He was calm, rational, and insightful. We can hardly applaud the practice of yellowface1 with which the character has become associated, but we can at least separate him from the grotesque Asian villains generated by the Yellow Peril. He was a pop-culture hero to North American audiences in an era when the western mass media vilified people of Asian descent and the laws excluded them from public life. And, despite his broken English and love of fortune cookie aphorisms, the character did not speak pidgin, as has often been stated by those critiquing the character.
He is Charlie Chan, and he has been celebrated and reviled since 1925.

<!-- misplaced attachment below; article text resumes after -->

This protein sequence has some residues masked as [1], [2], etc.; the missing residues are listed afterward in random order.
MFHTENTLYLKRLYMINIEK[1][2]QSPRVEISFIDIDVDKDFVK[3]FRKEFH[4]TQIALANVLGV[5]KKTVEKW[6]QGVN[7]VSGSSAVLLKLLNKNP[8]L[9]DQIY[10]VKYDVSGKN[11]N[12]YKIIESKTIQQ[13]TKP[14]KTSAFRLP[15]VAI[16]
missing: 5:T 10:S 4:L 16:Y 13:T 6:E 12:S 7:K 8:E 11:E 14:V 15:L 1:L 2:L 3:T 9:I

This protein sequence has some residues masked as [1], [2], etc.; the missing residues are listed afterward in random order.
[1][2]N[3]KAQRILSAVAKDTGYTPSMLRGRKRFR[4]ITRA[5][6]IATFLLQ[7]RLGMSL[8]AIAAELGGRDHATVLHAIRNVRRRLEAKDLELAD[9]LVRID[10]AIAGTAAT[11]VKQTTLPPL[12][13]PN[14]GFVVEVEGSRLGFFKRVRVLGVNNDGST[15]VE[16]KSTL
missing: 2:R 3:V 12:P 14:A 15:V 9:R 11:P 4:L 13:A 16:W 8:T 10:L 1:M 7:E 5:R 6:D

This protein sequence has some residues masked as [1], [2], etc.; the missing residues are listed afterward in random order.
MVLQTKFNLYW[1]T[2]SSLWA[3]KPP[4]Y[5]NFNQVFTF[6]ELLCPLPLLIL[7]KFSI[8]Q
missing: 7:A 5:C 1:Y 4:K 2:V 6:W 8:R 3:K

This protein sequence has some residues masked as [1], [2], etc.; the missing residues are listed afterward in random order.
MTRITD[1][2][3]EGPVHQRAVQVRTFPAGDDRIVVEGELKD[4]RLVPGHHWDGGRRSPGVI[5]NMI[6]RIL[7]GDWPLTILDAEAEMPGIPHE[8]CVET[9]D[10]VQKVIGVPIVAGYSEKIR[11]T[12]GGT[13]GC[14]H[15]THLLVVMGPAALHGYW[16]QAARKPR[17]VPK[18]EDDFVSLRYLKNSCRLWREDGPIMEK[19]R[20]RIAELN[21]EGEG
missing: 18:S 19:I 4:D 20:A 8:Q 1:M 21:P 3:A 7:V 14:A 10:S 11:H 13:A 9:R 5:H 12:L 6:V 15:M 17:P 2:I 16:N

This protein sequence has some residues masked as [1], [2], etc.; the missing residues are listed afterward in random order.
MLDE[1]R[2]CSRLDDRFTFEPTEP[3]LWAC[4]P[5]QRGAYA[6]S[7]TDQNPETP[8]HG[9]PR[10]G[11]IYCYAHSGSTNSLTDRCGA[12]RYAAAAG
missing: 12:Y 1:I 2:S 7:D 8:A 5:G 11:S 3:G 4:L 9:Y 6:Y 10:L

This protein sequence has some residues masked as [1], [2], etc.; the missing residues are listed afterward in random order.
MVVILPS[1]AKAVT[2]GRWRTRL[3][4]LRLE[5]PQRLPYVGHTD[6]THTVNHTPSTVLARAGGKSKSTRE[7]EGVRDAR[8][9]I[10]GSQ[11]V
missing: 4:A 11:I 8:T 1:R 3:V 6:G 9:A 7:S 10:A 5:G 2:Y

A Caucasian author created Chan: Earl Derr Biggers, born in Warren, Ohio, 1884. He graduated from Harvard in 1907; he often recounted that he was kidded by friends and professors alike about his preference for popular writers over classic literature. After graduation he found work with the Boston Traveler writing theatrical reviews and a humour column. He married and moved to New York City shortly before the publication of his first major play, If You're Only Human (1912) and his first novel, Seven Keys to Baldpate (1913). He found success as a playwright, known for crowd-pleasing comedies and mysteries. In 1919 while vacationing in Hawaii, he read of real-life Honolulu detective Chang Apana, and used him as the inspiration for a fictional character, a Hawaiian-based variation on Sherlock Holmes.2